On the specifics involving gender theory, though, Jean-Pierre stressed that it was not Biden’s role to “litigate internal church policy.”

Asked how its negative take on trans people squared with Francis’ message of welcome for all, Fernández said the welcome remained but that the pope fervently believed that the idea that gender was fluid, “rather than helping to recognize dignity, impoverishes the vision” of a man and woman coming together to create new life.

The document is something of a repackaging of previously articulated Vatican positions, read now through the prism of human dignity. It restates well-known Catholic doctrine opposing abortion and euthanasia, and adds to the list some of Francis’ main concerns as pope: the threats to human dignity posed by poverty, war, human trafficking, the death penalty and forced migration.


In a newly articulated position, the document says surrogacy violates both the dignity of the surrogate mother and the child.

While much attention about surrogacy has focused on possible exploitation of poor women as surrogates, the Vatican asserts that the child “has the right to have a fully human (and not artificially induced) origin and to receive the gift of a life that manifests both the dignity of the giver and that of the receiver.”

“Considering this, the legitimate desire to have a child cannot be transformed into a ‘right to a child’ that fails to respect the dignity of that child as the recipient of the gift of life,” it said.

The Vatican had previously published its most articulated position on gender in 2019, when the Congregation for Catholic Education rejected the idea that people can choose or change their genders and insisted on the complementarity of biologically male and female sex organs to create new life.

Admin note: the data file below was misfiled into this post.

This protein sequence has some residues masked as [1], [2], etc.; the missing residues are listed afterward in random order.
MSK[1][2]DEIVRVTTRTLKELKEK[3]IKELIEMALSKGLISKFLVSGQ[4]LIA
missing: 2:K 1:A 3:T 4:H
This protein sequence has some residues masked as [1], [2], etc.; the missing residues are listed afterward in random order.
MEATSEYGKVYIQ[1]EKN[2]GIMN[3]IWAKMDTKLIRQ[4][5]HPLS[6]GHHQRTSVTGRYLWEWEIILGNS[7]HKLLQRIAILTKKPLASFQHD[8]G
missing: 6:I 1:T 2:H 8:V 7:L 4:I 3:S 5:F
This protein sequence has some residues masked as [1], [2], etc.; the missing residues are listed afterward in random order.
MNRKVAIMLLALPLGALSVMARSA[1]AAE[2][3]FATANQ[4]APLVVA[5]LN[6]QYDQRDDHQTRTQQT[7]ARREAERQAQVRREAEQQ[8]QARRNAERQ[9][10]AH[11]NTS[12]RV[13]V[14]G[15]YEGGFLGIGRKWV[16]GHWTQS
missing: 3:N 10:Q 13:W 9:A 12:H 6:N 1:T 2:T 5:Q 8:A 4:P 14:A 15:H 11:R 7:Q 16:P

The new document from the more authoritative Dicastery for the Doctrine of the Faith quotes from that 2019 education document but tempers the tone. Significantly, it doesn’t repeat Vatican doctrine that homosexual people deserve to be treated with dignity and respect but that homosexual actions are “intrinsically disordered.”

In a news conference to introduce the document, Fernández acknowledged that the “intrinsically disordered” language was very strong. He suggested there might be a better way, “with other words,” to express the church’s vision of sex between husband and wife to create new life.


Francis has ministered to trans Catholics, including trans sex workers, and insisted that the Catholic Church must welcome all children of God.

But he has also denounced gender theory as the “worst danger” facing humanity today, an “ugly ideology” that he says threatens to cancel out God-given differences between man and woman. He has blasted in particular what he calls the “ideological colonization” of the West in the developing world, where development aid is sometimes conditioned on adopting Western ideas about gender.

Transgender activists immediately called the document “hurtful” and devoid of the voices and experiences of real trans people, especially in the distinction it makes between gender-affirming surgeries and surgeries on intersex people.

“The suggestion that gender-affirming health care – which has saved the lives of so many wonderful trans people and enabled them to live in harmony with their bodies, their communities and (God) – might risk or diminish trans people’s dignity is not only hurtful but dangerously ignorant,” said Mara Klein, a nonbinary, transgender activist who has participated in Germany’s church reform project.

Klein said the Vatican “hypocrisy” was furthered by the document’s approval of surgery on intersex people, “which if performed without consent especially on minors often cause immense physical and psychological harm.”

The document comes at a time of some backlash against transgender people, including in the United States, where Republican-led state legislatures are considering a new round of bills restricting medical care for transgender youths and, in some cases, adults.

“On top of the rising hostility towards our communities, we are faced with a church that does not listen and refuses to see the beauty of creation that can be found in our biographies,” Klein said in an email.


AP writer Darlene Superville contributed from Air Force One.